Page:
Newsworkers unite: labor, convergence, and North American newspapers

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Rowman & Littlefield, 2002 - Biography & Autobiography - 223 pages
Over the last forty years, new technology and rapid concentration of ownership have caused fundamental changes in North American newspapers. Newsworkers' unions have struggled to protect their members and to reinvent themselves to keep up with the relentless pace of change in the workplace, and recent strikes such as that of Seattle newspaper workers highlight the ongoing challenges.This engaging and accessible book focuses on how the Newspaper Guild--the main union for reporters and editors--adopted a strategy of labor convergence, joining with other media workers in the large and diverse Communications Workers of America union. McKercher also looks at the nationalism of Canadian newsworkers who instead joined an all-Canadian union similar to CWA and explores a case study on an extreme form of labor convergence in Vancouver. She concludes that while labor convergence is a work in progress, it is a promising development for newsworkers and their unions, helping them adjust to change and perhaps expand into new areas of the communication sector.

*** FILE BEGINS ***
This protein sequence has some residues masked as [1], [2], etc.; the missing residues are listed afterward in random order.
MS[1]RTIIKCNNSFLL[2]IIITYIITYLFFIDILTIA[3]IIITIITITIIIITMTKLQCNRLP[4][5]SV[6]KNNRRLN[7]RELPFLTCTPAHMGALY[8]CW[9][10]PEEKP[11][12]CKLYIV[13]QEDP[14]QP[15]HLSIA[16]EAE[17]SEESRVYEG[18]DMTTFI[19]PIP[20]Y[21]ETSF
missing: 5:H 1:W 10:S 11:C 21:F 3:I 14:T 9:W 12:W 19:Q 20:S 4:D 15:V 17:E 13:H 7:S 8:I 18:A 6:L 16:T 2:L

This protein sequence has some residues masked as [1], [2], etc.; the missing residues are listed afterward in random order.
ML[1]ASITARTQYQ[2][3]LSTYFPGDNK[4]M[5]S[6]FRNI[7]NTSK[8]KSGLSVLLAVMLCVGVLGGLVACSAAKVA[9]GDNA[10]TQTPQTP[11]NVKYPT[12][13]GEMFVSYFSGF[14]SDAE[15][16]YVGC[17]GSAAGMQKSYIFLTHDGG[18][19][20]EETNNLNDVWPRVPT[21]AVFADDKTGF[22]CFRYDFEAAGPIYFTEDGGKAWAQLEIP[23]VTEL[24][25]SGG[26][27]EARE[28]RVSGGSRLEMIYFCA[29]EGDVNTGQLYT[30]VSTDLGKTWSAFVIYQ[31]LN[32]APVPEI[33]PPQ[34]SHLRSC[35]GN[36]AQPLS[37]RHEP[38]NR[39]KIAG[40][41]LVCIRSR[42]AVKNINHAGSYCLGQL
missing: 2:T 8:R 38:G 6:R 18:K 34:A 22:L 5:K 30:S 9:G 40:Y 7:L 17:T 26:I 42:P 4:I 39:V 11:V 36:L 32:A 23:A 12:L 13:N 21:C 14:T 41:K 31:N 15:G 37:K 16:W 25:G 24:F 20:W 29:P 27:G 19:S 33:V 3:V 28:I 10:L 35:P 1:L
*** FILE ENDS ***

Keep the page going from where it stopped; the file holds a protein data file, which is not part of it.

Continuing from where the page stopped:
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Contents

Convergence Considered
1
Convergence and Corporate Control
17
Convergence Technology and Labor
37
Copyright

8 other sections not shown

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About the author (2002)

McKercher is assocaite professor of journalism and communication at Carleton University.